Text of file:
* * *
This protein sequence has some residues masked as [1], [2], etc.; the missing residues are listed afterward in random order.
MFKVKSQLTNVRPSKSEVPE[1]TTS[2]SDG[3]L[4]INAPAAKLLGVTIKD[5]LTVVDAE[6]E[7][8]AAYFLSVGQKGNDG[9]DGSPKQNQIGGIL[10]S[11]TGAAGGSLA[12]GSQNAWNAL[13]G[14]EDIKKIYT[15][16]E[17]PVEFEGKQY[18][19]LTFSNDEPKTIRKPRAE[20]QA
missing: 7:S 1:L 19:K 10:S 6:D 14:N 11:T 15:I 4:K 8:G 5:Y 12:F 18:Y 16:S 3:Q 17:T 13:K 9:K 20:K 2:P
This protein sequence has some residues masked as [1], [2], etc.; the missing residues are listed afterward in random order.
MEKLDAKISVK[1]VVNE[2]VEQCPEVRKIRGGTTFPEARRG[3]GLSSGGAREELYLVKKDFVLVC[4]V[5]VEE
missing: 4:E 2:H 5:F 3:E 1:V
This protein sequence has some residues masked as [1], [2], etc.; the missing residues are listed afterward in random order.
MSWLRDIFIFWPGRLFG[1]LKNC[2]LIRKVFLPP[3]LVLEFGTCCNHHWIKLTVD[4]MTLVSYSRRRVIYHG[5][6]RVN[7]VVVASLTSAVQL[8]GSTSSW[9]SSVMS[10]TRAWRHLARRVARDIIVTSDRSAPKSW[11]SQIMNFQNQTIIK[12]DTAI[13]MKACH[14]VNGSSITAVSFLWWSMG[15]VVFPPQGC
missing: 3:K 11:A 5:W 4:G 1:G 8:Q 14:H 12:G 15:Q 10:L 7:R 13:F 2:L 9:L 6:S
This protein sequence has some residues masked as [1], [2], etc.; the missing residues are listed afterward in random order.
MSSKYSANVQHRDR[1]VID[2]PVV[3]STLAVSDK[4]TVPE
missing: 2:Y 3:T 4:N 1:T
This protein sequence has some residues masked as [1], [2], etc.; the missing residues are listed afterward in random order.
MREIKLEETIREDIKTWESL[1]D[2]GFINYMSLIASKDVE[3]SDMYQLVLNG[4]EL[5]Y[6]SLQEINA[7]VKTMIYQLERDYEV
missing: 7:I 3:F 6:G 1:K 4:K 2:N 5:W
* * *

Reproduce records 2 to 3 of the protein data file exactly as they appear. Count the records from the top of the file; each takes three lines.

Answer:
This protein sequence has some residues masked as [1], [2], etc.; the missing residues are listed afterward in random order.
MEKLDAKISVK[1]VVNE[2]VEQCPEVRKIRGGTTFPEARRG[3]GLSSGGAREELYLVKKDFVLVC[4]V[5]VEE
missing: 4:E 2:H 5:F 3:E 1:V
This protein sequence has some residues masked as [1], [2], etc.; the missing residues are listed afterward in random order.
MSWLRDIFIFWPGRLFG[1]LKNC[2]LIRKVFLPP[3]LVLEFGTCCNHHWIKLTVD[4]MTLVSYSRRRVIYHG[5][6]RVN[7]VVVASLTSAVQL[8]GSTSSW[9]SSVMS[10]TRAWRHLARRVARDIIVTSDRSAPKSW[11]SQIMNFQNQTIIK[12]DTAI[13]MKACH[14]VNGSSITAVSFLWWSMG[15]VVFPPQGC
missing: 3:K 11:A 5:W 4:G 1:G 8:Q 14:H 12:G 15:Q 10:L 7:R 13:F 2:L 9:L 6:S